Egg Safety Tips, Recipes, and Eggcetera
Everything you need to know about cooking and serving eggs -- just in time for the Easter bunny
8 Egg-cellent Egg-Safety Tips continued...
If you're making an angel-food cake or hollandaise sauce and have a bowl
full of egg yolks or whites sitting in your fridge, keep in mind that leftover
raw yolks or whites should be used within four days.
6. "Hard boiled" doesn't mean "hard to spoil." As
soon as you hard boil an egg and let it cool, you need to refrigerate it and
use it within a week. In Easter egg terms, this means that if you want to
display your colorful works of egg-art in your kitchen or on your dining table,
you shouldn't actually eat those eggs. If your family likes to hide
Easter eggs, try to hide them in a well-shaded area, and don't keep them out of
the refrigerator for more than two hours total.
7. Serve egg dishes safely. Keep hot egg dishes hot and cold egg
dishes cold. Set your cold egg dish in a larger dish containing ice cubes to
keep it cool while it sits out on the buffet table or at a party.
8. Safeguard the leftovers. Refrigerate leftover cooked egg dishes
and use within three days. To speed the cooling process in the refrigerator,
divide a large portion of food among several shallow containers.
Healthy Cooking With Eggs
Are eggs "good" or "bad" for your health? It depends on how
you look at it.
On the upside, the egg white is a "complete" protein and the yolk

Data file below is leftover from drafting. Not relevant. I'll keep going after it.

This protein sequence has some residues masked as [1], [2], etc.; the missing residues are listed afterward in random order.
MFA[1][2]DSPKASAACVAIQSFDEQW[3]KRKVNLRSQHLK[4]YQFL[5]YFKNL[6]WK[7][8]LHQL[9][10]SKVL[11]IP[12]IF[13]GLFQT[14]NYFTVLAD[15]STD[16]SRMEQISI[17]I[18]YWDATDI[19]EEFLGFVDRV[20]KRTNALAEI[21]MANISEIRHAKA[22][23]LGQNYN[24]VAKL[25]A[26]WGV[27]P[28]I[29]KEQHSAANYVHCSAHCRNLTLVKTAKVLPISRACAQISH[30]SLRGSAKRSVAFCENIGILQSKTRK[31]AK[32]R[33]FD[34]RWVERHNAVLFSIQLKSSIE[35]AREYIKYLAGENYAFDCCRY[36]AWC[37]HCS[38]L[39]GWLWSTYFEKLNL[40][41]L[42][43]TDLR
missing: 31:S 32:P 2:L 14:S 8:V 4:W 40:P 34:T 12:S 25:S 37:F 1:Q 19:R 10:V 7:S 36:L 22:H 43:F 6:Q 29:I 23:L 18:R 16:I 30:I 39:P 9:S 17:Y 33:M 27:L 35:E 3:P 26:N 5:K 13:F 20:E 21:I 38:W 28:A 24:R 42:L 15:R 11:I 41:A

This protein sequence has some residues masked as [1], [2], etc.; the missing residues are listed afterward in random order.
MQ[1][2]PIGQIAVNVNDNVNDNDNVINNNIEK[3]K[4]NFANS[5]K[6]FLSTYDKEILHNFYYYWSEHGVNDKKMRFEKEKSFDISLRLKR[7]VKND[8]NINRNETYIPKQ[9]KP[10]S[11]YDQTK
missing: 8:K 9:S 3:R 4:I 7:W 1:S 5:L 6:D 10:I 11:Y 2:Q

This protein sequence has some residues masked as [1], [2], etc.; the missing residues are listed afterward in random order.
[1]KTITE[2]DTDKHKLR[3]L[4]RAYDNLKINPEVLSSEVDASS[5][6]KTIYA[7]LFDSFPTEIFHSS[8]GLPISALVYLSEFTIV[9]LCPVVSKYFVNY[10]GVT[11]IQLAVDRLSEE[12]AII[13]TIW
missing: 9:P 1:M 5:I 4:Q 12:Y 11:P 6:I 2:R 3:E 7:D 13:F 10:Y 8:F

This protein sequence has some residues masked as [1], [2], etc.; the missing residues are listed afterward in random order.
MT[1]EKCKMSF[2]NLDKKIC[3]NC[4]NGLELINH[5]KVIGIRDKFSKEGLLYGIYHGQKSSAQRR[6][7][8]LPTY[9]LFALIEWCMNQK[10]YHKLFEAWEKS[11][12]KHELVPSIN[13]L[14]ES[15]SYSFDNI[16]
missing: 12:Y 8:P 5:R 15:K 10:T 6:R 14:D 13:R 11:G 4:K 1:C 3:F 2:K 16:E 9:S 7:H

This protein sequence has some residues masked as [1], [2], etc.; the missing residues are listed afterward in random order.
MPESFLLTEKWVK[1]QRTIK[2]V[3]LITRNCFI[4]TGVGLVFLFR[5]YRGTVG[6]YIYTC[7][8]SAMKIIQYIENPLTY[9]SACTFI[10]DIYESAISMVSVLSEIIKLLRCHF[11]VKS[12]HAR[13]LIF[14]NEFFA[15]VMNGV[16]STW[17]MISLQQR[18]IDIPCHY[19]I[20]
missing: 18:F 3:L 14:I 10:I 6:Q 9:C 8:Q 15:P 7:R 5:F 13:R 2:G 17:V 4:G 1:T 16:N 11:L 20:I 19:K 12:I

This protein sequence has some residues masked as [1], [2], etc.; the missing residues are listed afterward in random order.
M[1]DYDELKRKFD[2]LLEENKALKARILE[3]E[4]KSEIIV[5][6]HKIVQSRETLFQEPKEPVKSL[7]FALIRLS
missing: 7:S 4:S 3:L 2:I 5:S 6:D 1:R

portion contains fat-soluble vitamins (like vitamin D and
vitamin A) plus other vitamins and minerals the body needs. And if you buy the
new eggs that are higher in healthy omega-3 fatty acids, they contribute more
omega-3s and vitamin E than regular eggs.
On the downside, each large egg yolk contains 5 grams of fat (2 grams of
which are saturated) and around 213 milligrams of cholesterol.
The American Heart Association recommends that healthy adults limit
cholesterol intake to less than 300 milligrams a day, and says an egg a day is
OK if you don't have elevated cholesterol. If you eat just one egg yolk,
you're quickly approaching this limit. Most egg-based dishes and egg breakfasts
have at least two eggs' worth per serving. That means you've gone way over 300
milligrams and you haven't even finished your morning coffee! And let's not
forget that we get cholesterol from other animal-food sources in a typical
For people with coronary artery disease, high cholesterol levels, or other cardiovascular risks, the
cholesterol limits may be even stricter -- often, 200 milligrams a day.